```
In [1]:
```%pylab inline
import pandas as pd
import numpy as np
from __future__ import division
import itertools
import matplotlib.pyplot as plt
import seaborn as sns
import logging
logger = logging.getLogger()

```
```

Examples of Steam Sources:

Sensor Data:

Deploy a million sensorsImage Data:

satellites, surveilance cameraInternet and Web Traffic

two ways:

standing queries

preset, permanetly execting, and produce outputs at appropriate times.ad-hoc queries

a question asked once about the current state of a steam or streams.- a common sample approach is to store a
**sliding windows**of each stream in the working store.

- a common sample approach is to store a

**generalizations** about stream algorithms:

Often, an

**approximate answer**is much more**efficient**than an**exact solution**.**hash function**introduces useful**randomness**intho the algorithm's behavior $\to$ approximate answer

extract reliable samples from a stream:

select $S \subset B$, $\, s.t. \, E[f(S)] = E[f(B)]$.

Example

Prob: What fraction of the typical user's queries were repeated over the past month?

given: a user has issued $s$ search queries one time, $d$ queries two times, and no queires more than twice.

solutions:

*REAL*: $$tf = \frac{d}{s+d}$$*BAD*: store 1/10 th of the stream**elements**.- for s: $1/10 s$ one time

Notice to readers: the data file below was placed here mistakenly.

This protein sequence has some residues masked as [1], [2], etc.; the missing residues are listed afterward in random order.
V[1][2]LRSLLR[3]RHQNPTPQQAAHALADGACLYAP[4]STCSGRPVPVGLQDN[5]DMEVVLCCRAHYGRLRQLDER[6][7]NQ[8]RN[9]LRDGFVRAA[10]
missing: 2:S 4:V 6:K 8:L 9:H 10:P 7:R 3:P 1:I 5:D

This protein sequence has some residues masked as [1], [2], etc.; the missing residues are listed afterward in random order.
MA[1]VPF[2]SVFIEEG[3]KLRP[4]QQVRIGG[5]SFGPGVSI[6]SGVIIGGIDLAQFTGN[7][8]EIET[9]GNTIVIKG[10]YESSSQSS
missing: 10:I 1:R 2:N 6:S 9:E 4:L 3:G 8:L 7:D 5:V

- for d:

$(1/10)*(1/10)*d = 1/100 d$ two times,

$1/10*9/10 + 9/10*1/10 d = 18/100d$ one time. - calc: $$\hat{tf} = \frac{1/100d}{1/10s + 1/100d + 18/100d} = \frac{d}{10s + 19d}$$

*GOOD*: pick 1/10th of the**users**and take all their searches for the sample.

$$\hat{tf} = \frac{d}{s+d}$$sample:

**hash**

obtain a sample consisting of any rational fraction $a/b$ of the users by hashing user names to $b$ buckets. Add the search query to the sample if the hash value is less than $a$.**The General Sampling Problem**

Our steam $x$ consists of tuples with $n$ components $\{x_n\}$(eg: user, query, time), and a subset of the components are the*key*components $x_k$(eg: user).

To take a sample of size $a/b$, we hash the*key*value $h(x_k)$ for each tuple to $b$ buckets, and accept the tuple if $h(x_k) < a$.**varying the sample size**